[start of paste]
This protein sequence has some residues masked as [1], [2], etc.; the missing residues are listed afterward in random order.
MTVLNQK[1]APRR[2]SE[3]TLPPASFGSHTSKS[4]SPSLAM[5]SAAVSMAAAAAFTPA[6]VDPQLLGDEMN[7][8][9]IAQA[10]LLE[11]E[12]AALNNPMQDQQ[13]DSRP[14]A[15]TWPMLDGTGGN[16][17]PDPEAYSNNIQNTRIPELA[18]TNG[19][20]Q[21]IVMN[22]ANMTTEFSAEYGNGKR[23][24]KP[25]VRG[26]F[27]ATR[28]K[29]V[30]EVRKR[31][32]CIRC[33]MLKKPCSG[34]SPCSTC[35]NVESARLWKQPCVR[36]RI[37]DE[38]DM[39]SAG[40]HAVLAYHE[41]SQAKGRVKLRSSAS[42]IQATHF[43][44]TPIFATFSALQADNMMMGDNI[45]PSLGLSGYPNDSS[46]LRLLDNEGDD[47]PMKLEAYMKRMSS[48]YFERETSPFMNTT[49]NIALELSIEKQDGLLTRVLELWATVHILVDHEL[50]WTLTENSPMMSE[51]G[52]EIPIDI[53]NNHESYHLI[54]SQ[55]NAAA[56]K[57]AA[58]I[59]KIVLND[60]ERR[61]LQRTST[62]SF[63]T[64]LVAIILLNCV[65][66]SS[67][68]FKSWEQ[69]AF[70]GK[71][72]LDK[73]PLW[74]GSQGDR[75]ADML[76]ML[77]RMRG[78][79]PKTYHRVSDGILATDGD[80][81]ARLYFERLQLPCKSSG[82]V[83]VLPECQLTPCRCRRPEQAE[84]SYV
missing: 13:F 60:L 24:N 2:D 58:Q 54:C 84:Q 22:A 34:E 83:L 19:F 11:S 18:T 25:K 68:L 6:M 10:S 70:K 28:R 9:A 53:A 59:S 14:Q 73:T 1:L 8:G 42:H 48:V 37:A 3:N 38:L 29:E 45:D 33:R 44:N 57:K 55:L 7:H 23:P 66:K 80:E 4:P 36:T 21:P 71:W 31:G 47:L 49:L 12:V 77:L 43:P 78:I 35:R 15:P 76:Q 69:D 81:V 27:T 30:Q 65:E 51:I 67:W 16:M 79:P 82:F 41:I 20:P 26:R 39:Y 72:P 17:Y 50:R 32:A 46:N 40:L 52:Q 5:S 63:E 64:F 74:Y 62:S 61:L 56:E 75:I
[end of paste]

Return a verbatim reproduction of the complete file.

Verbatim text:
This protein sequence has some residues masked as [1], [2], etc.; the missing residues are listed afterward in random order.
MTVLNQK[1]APRR[2]SE[3]TLPPASFGSHTSKS[4]SPSLAM[5]SAAVSMAAAAAFTPA[6]VDPQLLGDEMN[7][8][9]IAQA[10]LLE[11]E[12]AALNNPMQDQQ[13]DSRP[14]A[15]TWPMLDGTGGN[16][17]PDPEAYSNNIQNTRIPELA[18]TNG[19][20]Q[21]IVMN[22]ANMTTEFSAEYGNGKR[23][24]KP[25]VRG[26]F[27]ATR[28]K[29]V[30]EVRKR[31][32]CIRC[33]MLKKPCSG[34]SPCSTC[35]NVESARLWKQPCVR[36]RI[37]DE[38]DM[39]SAG[40]HAVLAYHE[41]SQAKGRVKLRSSAS[42]IQATHF[43][44]TPIFATFSALQADNMMMGDNI[45]PSLGLSGYPNDSS[46]LRLLDNEGDD[47]PMKLEAYMKRMSS[48]YFERETSPFMNTT[49]NIALELSIEKQDGLLTRVLELWATVHILVDHEL[50]WTLTENSPMMSE[51]G[52]EIPIDI[53]NNHESYHLI[54]SQ[55]NAAA[56]K[57]AA[58]I[59]KIVLND[60]ERR[61]LQRTST[62]SF[63]T[64]LVAIILLNCV[65][66]SS[67][68]FKSWEQ[69]AF[70]GK[71][72]LDK[73]PLW[74]GSQGDR[75]ADML[76]ML[77]RMRG[78][79]PKTYHRVSDGILATDGD[80][81]ARLYFERLQLPCKSSG[82]V[83]VLPECQLTPCRCRRPEQAE[84]SYV
missing: 13:F 60:L 24:N 2:D 58:Q 54:C 84:Q 22:A 34:E 83:L 19:F 11:S 18:T 25:K 68:L 6:M 10:S 70:K 28:R 9:A 53:A 59:S 14:Q 73:T 1:L 8:G 42:H 48:V 37:A 3:N 38:L 29:E 45:D 33:R 44:N 57:K 55:L 7:H 23:P 66:K 80:E 4:P 36:T 21:P 71:W 31:G 47:L 49:L 12:V 77:L 43:P 78:I 35:R 15:P 76:Q 69:D 81:V 27:T 30:Q 65:E 51:I 67:W 16:M 79:P 82:F 41:I 20:P 26:R 39:Y 72:P 17:Y 50:R 32:A 46:N 40:L 52:Q 5:S 63:E 64:F 74:Y 62:S 61:L 56:E 75:I